Power and environmental conflict : a case study of the Mae Moh power plant in Thailand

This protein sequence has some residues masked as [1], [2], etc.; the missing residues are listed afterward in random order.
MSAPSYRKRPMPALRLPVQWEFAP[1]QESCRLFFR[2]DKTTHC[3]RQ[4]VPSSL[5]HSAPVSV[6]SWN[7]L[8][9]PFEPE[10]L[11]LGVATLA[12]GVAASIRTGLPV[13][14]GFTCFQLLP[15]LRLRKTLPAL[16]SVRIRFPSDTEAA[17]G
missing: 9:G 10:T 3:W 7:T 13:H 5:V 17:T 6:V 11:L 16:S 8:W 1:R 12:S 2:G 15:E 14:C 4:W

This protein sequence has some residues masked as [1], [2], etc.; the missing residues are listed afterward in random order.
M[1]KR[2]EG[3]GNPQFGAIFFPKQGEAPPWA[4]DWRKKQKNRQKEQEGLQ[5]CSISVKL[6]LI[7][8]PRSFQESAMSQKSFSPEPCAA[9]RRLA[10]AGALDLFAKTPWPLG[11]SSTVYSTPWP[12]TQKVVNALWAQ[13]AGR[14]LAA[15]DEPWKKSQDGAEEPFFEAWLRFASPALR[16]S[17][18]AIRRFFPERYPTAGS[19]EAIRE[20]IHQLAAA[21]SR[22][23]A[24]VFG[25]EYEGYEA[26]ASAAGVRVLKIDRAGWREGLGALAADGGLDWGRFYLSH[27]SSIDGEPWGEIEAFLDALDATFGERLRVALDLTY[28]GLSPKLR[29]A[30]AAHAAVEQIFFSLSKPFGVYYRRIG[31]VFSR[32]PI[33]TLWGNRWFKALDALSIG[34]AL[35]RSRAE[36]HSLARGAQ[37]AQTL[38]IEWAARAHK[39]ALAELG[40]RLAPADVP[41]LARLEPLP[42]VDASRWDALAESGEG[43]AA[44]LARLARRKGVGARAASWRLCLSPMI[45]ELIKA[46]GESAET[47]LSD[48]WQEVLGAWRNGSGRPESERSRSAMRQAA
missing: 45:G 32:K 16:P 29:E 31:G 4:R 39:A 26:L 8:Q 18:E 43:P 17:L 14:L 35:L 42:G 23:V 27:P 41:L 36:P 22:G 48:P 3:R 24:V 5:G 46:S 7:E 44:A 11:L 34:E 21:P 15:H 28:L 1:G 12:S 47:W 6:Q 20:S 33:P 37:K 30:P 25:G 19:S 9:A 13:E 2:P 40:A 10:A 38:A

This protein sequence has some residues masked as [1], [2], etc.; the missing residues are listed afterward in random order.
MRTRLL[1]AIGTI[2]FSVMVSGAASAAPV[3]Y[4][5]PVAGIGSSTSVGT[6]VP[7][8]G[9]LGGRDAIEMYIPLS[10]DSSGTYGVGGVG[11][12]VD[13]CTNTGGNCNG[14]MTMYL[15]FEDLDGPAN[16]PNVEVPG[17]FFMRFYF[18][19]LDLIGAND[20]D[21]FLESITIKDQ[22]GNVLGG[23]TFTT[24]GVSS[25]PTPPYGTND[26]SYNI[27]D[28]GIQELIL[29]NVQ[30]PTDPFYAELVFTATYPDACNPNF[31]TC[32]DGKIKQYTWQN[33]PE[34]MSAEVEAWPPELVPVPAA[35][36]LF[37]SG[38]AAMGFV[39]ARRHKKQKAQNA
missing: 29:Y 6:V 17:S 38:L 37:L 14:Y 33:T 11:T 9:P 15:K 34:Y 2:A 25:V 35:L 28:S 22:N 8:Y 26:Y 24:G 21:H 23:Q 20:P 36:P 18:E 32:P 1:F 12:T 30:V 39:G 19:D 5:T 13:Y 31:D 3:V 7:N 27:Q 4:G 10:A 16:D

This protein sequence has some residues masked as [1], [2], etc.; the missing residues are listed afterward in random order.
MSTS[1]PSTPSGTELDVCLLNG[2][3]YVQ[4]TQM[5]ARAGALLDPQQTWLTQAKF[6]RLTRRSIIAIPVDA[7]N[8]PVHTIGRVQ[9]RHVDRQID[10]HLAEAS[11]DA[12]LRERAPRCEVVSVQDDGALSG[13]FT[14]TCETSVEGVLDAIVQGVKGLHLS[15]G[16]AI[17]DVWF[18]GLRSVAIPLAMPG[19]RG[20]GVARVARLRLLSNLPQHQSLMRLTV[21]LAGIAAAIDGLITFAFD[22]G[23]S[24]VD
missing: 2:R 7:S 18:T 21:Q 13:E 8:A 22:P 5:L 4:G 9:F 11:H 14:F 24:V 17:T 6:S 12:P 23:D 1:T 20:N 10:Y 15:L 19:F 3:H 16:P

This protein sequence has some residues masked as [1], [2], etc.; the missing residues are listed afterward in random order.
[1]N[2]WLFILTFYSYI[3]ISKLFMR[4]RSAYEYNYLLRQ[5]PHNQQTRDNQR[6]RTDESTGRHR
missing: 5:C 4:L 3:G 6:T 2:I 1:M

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Managing environmental conflict is becoming increasingly important. This research explores management’s responses—mediated by the Thai government—to environmental conflict with the local community. The central research question of this thesis is ‘How did the Electrical Generating Authority of Thailand (EGAT) respond to local resistance arising from the environmental impact of the Mae Moh coal-fired electricity generating power station and how did this response demonstrate the unequal power relations of the key players in the dispute?’ This case study monitors the environmental dispute, with the research focusing on documenting the conflict between government, EGAT and the communities during the course of this dispute. Utilising the insights from political ecology theory this thesis looks at the unequal power relations that shape the dynamics of the conflict and outcomes of this dispute and how this has impacted on management’s responses in EGAT. The study has broader implications for understanding contemporary managerial responses to environmental conflict, not only for Thailand. After the Mae Moh power plant started its operations, local villagers were affected by the emissions released from the power plant, causing the conflict between EGAT and the local residents. The communities had to resort to court action in an attempt to achieve resolution. This dispute involves more than the two main players and is influenced by political forces and traditions in Thailand as well as structures of government and the law. In order to explore the uneven power relations that shape the contours of and outcomes of an environmental dispute the research design chosen is a single case study of the state enterprise at Mae Moh. It adopts mainly qualitative research instruments based on individual interviews to generate primary data about the conflict and the different perceptions of the major players and the outcomes that were imposed. It also draws on secondary data to provide more independent insights into the dispute. Two trips have been made to Thailand to conduct fieldwork for this study, when data was collected from both primary and secondary sources. The expected outcome of the research is to make a significant contribution to the literature on management and environmental conflict issues, specifically in the social context of a less-developed country in Asia. While the area of state enterprise-NGO conflict resolution has been explored thoroughly in Western literature, there has been little research in less developed countries such as Thailand.
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